Customization of software doesn’t have to be a controversial topic. It’s reasonable to assume all but the simplest companies will need some customization to the software they’re purchasing. The amount of customization, however, can be a salacious topic worth dissecting further.
As we advise clients, customize selectively and typically only the secret sauce of what makes your company tick. Needed customizations should be planned for early in the process. The later a customization occurs in an ERP initiative the more it indicates something wasn’t accounted for or executed correctly.
In some cases, the cause might be attributable to a company making last minute changes. However, more commonly we observe an SI struggling to get the promised functionality to work as promised.
Think of a Rubik’s Cube. The world record for solving the square puzzle is 4.22 seconds, yet most of us would take far longer and some without skills or experience would give up on trying to solve the puzzle altogether. SIs are not created equal, so system integration is both an art and a science. Less experienced SIs can end up customizing a software that could have been configured by a more experienced integrator.
The salacious part is: how does a customer ever know the real reason something is done one way vs. another?
It’s not a straightforward path for a company to get “answers” on what a software can do via ERP configuration vs. customization. Software is built and designed to run on a platform and will have a host of native applications that work with it. Many SIs will often “specialize” in one or two software brands that they are most familiar working with but will offer their services on all types of software when they need work.
Back to the Rubik’s Cube example … the puzzle can be solved by an expert in less than 20 turns, but how realistic is that for inexperienced players?
The sophistication, complexity and flexibility of today’s software options rivals functionality that once could only be obtained via custom software development – say 10 years ago. Technological advances have been strong among the best ERP systems, top CRM systems and other enterprise technologies. That’s the good news.
The bad news is that a software reseller is going to tell you what you want to hear. That is not to say that everything you’ll be told is wrong but getting from purchase to implementation is a long hard road – and the person selling you the software is often not the entity implementing it.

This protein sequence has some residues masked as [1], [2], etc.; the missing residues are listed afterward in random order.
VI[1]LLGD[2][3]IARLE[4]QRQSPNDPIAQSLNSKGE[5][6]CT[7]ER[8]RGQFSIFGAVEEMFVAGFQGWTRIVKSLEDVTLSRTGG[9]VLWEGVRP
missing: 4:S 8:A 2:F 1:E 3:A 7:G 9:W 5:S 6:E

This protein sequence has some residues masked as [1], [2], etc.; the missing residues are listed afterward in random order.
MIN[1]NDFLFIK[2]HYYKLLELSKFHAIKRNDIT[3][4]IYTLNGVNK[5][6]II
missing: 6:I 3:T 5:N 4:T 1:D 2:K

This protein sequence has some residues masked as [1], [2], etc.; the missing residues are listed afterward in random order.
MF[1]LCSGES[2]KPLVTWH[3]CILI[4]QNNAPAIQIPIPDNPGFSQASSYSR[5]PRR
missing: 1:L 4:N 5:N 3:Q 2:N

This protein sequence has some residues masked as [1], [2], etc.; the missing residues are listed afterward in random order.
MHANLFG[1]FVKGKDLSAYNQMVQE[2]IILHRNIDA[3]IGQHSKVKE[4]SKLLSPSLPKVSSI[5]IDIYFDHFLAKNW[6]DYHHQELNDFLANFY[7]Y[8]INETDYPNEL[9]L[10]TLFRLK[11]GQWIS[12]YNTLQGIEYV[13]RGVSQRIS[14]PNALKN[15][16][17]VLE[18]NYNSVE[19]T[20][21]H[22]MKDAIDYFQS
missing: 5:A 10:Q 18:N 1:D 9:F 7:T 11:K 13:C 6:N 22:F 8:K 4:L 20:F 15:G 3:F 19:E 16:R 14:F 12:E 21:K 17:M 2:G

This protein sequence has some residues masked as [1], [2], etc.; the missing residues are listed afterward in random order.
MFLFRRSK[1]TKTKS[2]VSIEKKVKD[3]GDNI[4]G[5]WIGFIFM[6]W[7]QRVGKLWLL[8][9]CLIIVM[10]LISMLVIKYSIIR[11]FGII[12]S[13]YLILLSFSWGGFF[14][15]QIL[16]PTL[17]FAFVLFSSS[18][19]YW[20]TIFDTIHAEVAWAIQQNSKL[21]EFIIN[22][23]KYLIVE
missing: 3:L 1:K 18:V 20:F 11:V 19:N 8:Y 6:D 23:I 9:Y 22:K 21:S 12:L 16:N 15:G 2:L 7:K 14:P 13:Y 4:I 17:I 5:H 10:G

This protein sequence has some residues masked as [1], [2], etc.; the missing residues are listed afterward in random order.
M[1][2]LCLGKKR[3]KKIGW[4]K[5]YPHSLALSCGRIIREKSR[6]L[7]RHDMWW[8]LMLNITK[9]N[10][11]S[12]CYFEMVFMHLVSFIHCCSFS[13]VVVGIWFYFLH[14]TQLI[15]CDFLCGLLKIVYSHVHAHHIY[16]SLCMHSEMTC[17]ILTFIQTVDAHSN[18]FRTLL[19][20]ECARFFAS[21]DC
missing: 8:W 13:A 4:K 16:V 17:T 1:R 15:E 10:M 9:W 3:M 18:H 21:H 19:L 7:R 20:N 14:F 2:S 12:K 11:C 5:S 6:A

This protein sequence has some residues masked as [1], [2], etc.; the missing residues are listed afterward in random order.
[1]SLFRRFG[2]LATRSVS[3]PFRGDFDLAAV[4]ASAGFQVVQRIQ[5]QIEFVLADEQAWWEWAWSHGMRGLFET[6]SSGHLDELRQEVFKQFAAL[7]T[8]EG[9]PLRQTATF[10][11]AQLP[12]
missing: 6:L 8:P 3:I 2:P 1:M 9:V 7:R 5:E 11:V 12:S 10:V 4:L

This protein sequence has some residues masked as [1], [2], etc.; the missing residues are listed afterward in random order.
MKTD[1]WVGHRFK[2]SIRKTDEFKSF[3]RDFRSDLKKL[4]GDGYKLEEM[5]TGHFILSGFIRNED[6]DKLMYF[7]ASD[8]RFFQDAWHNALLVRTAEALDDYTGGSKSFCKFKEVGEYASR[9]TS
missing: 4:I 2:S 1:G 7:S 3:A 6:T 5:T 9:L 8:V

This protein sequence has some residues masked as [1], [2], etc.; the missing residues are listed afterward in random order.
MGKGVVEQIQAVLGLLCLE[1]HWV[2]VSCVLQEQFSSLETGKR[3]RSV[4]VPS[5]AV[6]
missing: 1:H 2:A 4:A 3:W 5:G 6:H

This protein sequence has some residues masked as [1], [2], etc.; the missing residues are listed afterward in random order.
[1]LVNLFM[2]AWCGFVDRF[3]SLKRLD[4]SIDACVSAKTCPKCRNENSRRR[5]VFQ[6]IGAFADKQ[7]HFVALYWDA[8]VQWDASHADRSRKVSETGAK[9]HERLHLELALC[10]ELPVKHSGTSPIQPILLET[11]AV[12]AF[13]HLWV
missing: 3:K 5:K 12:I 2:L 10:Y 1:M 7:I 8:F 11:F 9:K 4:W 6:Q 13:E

The goal should be to get expert independent help with software selection to get you as close to what your company needs from the software. You want to buy the shoe that fits best. This will help reduce the need for customization, while also reducing the risk of ERP failure.
The demo process can also be flawed unless scripts are written that match your actual requirements, and you have an independent referee (read consultant) working on your behalf. Not only will a good
independent enterprise software consultant be a referee, but they should present you with software options and choices that perhaps you didn’t even know about.
More expensive software choices (brands that advertise a lot) may not be the best choice for your business or budget. Keep in mind that a truly independent consultant like Third Stage Consulting is hard to find. If a consultancy has a financial incentive or arrangement with a software company – and many do – their objectivity can be skewed.
ERP, CRM, and HCM systems are complex. You just don’t turn it on as you would a washing machine once purchased. How it will integrate to accomplish what you’re looking for in terms of functionality, time and cost are part of the complexity of software selection. Usability/intuitiveness is also another big consideration of software selection that needs to be matched to the culture of your organization.
We hit upon this point in the beginning of this blog. Here are some additional guiding thoughts: